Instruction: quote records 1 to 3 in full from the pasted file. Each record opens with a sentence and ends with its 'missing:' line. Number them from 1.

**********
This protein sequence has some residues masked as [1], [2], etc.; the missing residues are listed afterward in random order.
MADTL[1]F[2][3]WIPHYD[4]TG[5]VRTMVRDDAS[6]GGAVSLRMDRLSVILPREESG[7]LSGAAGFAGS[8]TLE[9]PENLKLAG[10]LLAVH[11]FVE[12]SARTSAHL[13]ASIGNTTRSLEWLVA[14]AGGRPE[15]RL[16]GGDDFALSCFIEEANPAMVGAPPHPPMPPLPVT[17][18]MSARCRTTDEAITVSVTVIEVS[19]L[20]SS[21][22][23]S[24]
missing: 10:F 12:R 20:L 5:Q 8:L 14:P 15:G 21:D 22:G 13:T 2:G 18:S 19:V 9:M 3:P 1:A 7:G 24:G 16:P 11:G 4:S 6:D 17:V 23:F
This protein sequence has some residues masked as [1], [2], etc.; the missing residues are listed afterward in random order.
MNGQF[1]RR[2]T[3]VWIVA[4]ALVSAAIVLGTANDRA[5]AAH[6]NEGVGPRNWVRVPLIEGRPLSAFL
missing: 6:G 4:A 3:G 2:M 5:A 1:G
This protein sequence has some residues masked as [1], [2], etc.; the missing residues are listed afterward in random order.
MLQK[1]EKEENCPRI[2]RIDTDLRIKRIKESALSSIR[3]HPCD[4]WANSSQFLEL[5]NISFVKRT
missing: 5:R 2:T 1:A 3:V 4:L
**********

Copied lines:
This protein sequence has some residues masked as [1], [2], etc.; the missing residues are listed afterward in random order.
MADTL[1]F[2][3]WIPHYD[4]TG[5]VRTMVRDDAS[6]GGAVSLRMDRLSVILPREESG[7]LSGAAGFAGS[8]TLE[9]PENLKLAG[10]LLAVH[11]FVE[12]SARTSAHL[13]ASIGNTTRSLEWLVA[14]AGGRPE[15]RL[16]GGDDFALSCFIEEANPAMVGAPPHPPMPPLPVT[17][18]MSARCRTTDEAITVSVTVIEVS[19]L[20]SS[21][22][23]S[24]
missing: 10:F 12:R 20:L 5:Q 8:L 14:P 15:G 21:D 22:G 13:T 2:G 18:S 19:V 9:M 3:P 1:A 7:G 24:G 16:P 11:G 4:S 6:D 17:V 23:F
This protein sequence has some residues masked as [1], [2], etc.; the missing residues are listed afterward in random order.
MNGQF[1]RR[2]T[3]VWIVA[4]ALVSAAIVLGTANDRA[5]AAH[6]NEGVGPRNWVRVPLIEGRPLSAFL
missing: 6:G 4:A 3:G 2:M 5:A 1:G
This protein sequence has some residues masked as [1], [2], etc.; the missing residues are listed afterward in random order.
MLQK[1]EKEENCPRI[2]RIDTDLRIKRIKESALSSIR[3]HPCD[4]WANSSQFLEL[5]NISFVKRT
missing: 5:R 2:T 1:A 3:V 4:L